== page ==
Community Governance

Many of us give back to our communities by taking governance roles in community organisations.  These organisations make a difference to New Zealanders in many ways, from providing services to vulnerable families and whānau, to youth, and to the elderly.  They deliver sports, arts, environmental and cultural programmes. They employ around 100,000 people (nearly 5 percent of the workforce) and contribute nearly 3 percent to GDP.

Improving the quality of community governance is a priority for the Centre for Social Impact.  This year, we’ve produced in association with the Superdiversity Institute a report, What is the future for NGO governance?, to look at what the needs and opportunities are.  We’re now collaborating with a group of organisations to lead the development of a national strategy for community governance.   

As we do this work, we hear about why people commit to community governance – and why they think it is important.  As part of that conversation, we asked some of our stakeholders to take up their smartphones, and give us a brief insight into their governance interests.  Enjoy! 

Mel Hewitson

Our first smartphone video is from CSI’s chair, Mel Hewitson. Mel is also deputy Chair of Foundation North, and an Independent Non-Executive Director of Simplicity NZ, Trust Investments Management Limited, Heritage Trustee Company and Ngāti Whātua Ōrākei Whai Maia. 


 Mele Wendt MNZM

Mele is chairing the National Strategy for Community Governance.  Mele’s governance career spans over 20 years across 15 different entities. She currently serves on the boards of Te Kura (the Correspondence School) and the Wellington Community Trust.


 Shay Wright

Shay Wright was one of the experienced governors interviewed for the What is the Future for NGO Governance Report. In addition to his governance experience, Shay is involved in providing governance training through Te Whare Hukahuka, an organisation he co-funded with Travis O'Keefe to empower indigenous leaders to grow world class social enterprises.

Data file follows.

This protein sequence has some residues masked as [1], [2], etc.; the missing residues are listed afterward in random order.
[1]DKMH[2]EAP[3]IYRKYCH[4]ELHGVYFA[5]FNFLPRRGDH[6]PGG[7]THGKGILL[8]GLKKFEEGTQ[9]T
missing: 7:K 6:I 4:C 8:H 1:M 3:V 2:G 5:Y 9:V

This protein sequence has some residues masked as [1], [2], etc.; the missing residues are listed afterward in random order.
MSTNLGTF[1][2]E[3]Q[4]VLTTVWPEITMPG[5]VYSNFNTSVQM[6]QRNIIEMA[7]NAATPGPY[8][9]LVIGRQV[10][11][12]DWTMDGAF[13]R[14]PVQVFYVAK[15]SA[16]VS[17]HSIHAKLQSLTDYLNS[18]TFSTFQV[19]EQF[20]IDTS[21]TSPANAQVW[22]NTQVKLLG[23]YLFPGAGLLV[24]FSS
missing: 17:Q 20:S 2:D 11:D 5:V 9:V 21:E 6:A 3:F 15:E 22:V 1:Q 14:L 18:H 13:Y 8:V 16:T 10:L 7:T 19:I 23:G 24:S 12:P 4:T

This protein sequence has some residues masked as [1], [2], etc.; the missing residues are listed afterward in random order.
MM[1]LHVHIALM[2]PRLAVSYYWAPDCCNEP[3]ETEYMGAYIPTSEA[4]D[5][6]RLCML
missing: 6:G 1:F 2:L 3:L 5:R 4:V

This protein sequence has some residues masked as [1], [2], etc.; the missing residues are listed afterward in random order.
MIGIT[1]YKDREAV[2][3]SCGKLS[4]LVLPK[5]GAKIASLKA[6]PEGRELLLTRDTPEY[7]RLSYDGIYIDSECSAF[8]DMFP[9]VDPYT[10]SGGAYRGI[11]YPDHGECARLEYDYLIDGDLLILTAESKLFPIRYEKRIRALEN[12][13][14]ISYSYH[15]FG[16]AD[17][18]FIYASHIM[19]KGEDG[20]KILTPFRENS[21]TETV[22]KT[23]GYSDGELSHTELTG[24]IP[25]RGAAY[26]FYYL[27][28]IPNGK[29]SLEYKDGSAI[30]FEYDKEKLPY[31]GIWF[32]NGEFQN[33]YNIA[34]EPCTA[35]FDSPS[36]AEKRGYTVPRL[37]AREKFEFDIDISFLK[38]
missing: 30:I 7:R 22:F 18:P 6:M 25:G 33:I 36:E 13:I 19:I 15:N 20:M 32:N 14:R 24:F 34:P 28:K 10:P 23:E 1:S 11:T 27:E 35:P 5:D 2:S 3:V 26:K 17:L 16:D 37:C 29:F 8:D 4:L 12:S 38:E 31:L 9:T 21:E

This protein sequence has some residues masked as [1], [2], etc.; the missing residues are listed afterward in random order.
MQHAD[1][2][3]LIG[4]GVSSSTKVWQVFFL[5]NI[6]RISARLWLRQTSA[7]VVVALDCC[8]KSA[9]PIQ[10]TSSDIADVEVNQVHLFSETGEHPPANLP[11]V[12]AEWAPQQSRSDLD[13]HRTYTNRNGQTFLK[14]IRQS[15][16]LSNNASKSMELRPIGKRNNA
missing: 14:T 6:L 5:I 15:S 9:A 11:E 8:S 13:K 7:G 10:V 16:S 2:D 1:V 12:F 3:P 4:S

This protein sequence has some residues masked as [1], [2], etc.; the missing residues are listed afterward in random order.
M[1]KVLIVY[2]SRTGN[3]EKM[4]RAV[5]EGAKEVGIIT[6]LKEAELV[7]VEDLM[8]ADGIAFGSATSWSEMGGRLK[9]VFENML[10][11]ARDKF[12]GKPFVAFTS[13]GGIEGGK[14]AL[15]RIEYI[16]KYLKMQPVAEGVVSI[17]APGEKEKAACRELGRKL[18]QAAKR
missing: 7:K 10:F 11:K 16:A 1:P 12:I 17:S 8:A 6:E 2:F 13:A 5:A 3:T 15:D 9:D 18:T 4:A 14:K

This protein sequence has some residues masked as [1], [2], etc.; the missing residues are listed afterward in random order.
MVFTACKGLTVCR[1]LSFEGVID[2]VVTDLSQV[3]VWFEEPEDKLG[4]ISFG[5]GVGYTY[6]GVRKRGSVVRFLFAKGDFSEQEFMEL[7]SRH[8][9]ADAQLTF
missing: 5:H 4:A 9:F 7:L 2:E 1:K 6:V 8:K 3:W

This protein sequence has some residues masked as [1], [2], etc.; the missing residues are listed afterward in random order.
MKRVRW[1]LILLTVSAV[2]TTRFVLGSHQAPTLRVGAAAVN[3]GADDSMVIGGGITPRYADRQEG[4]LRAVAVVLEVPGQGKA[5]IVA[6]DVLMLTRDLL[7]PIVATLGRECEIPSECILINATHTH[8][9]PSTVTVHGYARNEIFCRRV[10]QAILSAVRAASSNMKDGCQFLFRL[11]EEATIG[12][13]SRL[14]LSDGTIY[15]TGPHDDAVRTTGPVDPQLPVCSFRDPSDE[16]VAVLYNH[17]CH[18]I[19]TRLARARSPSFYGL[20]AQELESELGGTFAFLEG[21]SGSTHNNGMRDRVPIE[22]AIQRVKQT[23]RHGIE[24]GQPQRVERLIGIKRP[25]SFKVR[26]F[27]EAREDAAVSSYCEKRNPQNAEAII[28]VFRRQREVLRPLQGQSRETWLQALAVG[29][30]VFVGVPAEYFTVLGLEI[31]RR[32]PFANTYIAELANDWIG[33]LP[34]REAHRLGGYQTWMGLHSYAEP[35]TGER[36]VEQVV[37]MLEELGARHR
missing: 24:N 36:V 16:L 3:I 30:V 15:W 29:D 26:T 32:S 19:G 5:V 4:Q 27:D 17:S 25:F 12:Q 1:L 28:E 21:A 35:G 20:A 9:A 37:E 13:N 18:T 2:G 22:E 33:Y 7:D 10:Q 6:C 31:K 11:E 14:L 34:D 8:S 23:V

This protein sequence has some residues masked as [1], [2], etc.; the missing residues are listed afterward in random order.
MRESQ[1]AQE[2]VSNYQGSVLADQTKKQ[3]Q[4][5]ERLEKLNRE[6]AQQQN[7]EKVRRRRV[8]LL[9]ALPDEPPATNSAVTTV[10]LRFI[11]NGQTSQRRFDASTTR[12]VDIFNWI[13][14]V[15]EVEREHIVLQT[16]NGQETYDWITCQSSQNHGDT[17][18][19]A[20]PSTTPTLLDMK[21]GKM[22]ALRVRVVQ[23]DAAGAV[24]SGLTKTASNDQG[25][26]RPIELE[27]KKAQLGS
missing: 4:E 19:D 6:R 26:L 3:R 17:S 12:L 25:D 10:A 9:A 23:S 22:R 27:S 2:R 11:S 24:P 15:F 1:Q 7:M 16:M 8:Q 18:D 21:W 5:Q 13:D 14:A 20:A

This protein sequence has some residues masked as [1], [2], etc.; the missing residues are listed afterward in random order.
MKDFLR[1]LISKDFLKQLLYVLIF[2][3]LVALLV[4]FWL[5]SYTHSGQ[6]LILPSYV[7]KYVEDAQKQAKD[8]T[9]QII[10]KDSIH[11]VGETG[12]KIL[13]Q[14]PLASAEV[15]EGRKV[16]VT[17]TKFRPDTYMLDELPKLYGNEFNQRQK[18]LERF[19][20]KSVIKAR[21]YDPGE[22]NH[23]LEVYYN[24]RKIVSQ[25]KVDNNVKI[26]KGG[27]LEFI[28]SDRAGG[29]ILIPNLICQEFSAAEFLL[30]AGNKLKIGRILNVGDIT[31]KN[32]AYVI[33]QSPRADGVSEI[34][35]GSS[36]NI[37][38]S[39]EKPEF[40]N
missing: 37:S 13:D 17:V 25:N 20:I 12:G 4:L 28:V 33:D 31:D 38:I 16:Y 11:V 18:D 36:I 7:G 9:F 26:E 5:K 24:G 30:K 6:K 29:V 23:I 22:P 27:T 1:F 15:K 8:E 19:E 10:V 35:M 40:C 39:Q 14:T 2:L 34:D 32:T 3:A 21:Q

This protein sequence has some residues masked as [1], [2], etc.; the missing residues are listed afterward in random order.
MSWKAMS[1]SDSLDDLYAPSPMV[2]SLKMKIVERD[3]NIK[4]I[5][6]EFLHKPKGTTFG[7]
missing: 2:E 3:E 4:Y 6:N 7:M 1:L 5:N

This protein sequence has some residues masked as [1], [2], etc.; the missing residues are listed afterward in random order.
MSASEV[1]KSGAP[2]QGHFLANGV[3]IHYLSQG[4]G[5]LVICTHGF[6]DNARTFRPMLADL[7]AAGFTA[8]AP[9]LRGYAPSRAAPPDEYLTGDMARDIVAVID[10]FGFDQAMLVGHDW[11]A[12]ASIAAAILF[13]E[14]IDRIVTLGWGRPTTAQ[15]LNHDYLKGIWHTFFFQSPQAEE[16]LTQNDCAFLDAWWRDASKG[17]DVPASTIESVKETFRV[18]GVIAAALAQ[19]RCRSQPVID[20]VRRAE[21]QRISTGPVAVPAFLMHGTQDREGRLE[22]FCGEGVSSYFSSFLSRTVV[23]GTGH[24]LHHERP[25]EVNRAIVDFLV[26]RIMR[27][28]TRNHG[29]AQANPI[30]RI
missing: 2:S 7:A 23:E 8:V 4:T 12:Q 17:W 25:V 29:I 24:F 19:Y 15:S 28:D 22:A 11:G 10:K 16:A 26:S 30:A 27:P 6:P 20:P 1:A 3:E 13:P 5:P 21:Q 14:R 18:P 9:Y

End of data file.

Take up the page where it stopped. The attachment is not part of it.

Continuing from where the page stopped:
Carole Blacklock

Carole is Specialist Advisor Partnering and Social Investment, in Auckland Council’s Community Empowerment Unit.  The unit helps broker, deliver, improve and fund community initiatives. Through her work with the Unit, Carole has insight into many of Auckland region’s community organisations.


 Barry Baker

Barry Baker is a business advisory partner at Grant Thornton.  Barry has worked with a diverse range of not-for-profit organisations advising on many areas including strategy, governance and financial management.


 Natasha Weight

Natasha Weight is General Manager Charities Services, Ngā Ratonga Kaupapa Atawhai, at Department of Internal Affairs Charities Services. Charities Services is part of the Department of Internal Affairs, and administers the Charities Act 2005. Its vision is to contribute to ‘a well-governed, transparent and thriving charitable sector with strong public support.’


 Francesca Ephraim

Francesca is an analyst at Charities Services.  Francesca helps Charities Services deliver on one of its key roles of a regulator; educating charities about matters of good governance and management.